Review of NWCT Program: Bridging the Gap: A Tale of Two Countries presented on Oct. 11, 2018

NWCT stepped out onto the international stage with our ground breaking program on Gender and Professional Women’s Status in Iceland today at the Comcast Corporate Center. I have always assumed that women in the U.S. have a progressive, opportunistic, and supported role in our society. This presentation opened my eyes as to how behind the curve the U.S. is regarding women’s status.

Two young professionals, Andrea Gunnarsdottir and Kolfinna Tomasdottir presented a picture of what seemed like Utopia to our NWCT audience. Andrea has many activist leadership roles in Iceland and is a student in Engineering Management at Reykjavik University (see below for bios) and works as a Diversity and Inclusion Specialist for Marel, which is the largest chemical company in Iceland. Kolfinna is a Law Student and is also a leader in both student and women’s professional organizations.

Both women were very articulate and had a clear message: WOMEN COUNT IN ICELAND. They currently earn 99 cents to the male’s one-dollar while in the U.S. women earn 77 cents to the dollar. Corporations in Iceland are required by law to have half of their board members be female. There is an extensive government supported daycare policy for newborns. Women can take paid leave for 6 months and men for 3 months, which the men generally take after the wife is finished her leave.

There are very different cultural norms on marriage. They stated that 70% of children are born to unmarried couples and most women have children in the 25 – 27 years age range. Marriage is generally viewed as a civil affair and the country appears to be very secular. The backbone religion of the country is Lutheranism. People in this country use their first names as identification and use their last names as a combination of a parent’s first name and the word for daughter or son attached to that name.

Although they are only 350,000 residents of Iceland, they now support a very large tourist industry and are starting to feel some wear and tear on their natural resources. Several of our members attested to the beauty and grandeur of this highly socialized society. Sounds very inviting! Road trip anyone?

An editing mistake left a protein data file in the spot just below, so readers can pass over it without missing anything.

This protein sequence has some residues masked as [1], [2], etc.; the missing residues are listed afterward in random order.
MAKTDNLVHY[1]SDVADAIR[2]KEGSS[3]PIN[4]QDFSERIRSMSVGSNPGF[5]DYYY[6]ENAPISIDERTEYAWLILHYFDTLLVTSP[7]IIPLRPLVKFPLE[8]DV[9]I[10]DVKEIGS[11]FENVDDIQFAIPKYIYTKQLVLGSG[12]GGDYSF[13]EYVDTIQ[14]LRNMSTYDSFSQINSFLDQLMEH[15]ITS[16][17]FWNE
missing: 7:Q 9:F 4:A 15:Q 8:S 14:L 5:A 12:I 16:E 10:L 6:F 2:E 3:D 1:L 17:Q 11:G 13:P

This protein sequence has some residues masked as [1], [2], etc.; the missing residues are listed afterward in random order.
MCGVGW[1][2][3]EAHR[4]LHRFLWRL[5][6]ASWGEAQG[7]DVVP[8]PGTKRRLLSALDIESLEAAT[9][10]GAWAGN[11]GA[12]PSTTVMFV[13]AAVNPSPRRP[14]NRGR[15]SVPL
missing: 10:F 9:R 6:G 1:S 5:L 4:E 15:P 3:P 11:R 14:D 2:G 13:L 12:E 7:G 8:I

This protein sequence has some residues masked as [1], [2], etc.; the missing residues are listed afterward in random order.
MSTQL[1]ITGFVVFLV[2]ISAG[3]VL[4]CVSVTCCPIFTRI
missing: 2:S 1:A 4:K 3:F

Bio: Kolfinna Tómasdóttir

Kolfinna is a Law Student studying at the University of Iceland and working at Fjárvakur – Icelandair Shared Services in financial services. She is currently a board member of Young Professional Women in Iceland (Ungar athafnakonur) as well as President and re-founder of ELSA Iceland (e. European Law Students‘ Association). Kolfinna also sat as a board member in the UN Women Youth Council in Iceland as Financial Manager, in Orator as International Secretary and as President of Nordiska Sekretariatet. Kolfinna is writing her Bachelor Thesis on Cyber Crime and will graduate from the University of Iceland in spring 2019.

Bio: Andrea Gunnarsdóttir

Andrea is studying Engineering Management at Reykjavík University and is currently working as Diversity & Inclusion specialist at Marel. A very busy young leader, Andrea was a board member of Young Professional Women (UAK) 2016 - 2018, the President of the Student Association at Reykjavik University Innovation and Entrepreneurship committee 2017-2018, a board member in the UN Women youth council in Iceland for two years, (the second year as vice-chairman) and Andrea was on the project management team for the Golden Egg 2017, the largest business plan competition for entrepreneurs in Iceland, on behalf of Icelandic Startups. Andrea was also an intern at the United Nations Association Iceland in 2018 and is an One Young World Ambassador. You can find her LinkedIn page here.

Author: Rona Cohen, Past President, NWCT

Rona Cohen the author of this article, served as President of NWCT in the early 90’s, was on the board for five years, and has been an active member for over 30 years. Rona is a consultant specializing in marketing and startup infrastructure strategy for pharmaceutical, medical device and information technology companies. She has provided services to such companies as Living Social, DuPont, Merck & Co, US Air and many others. Prior to going out on her own, Rona held various management roles including Business Development Manager, Director, and General Manager for technology services divisions of such companies as Dun & Bradstreet, Control Data Corporation (Service Bureau Company), Computer Task Group, Inc., Day & Zimmermann Inc, and the Oracle Corporation. Most recently, Rona has been a career counselor and personal shopper for Dress For Success in Philadelphia and has counseled job seekers and lectured on topics associated with career strategies.

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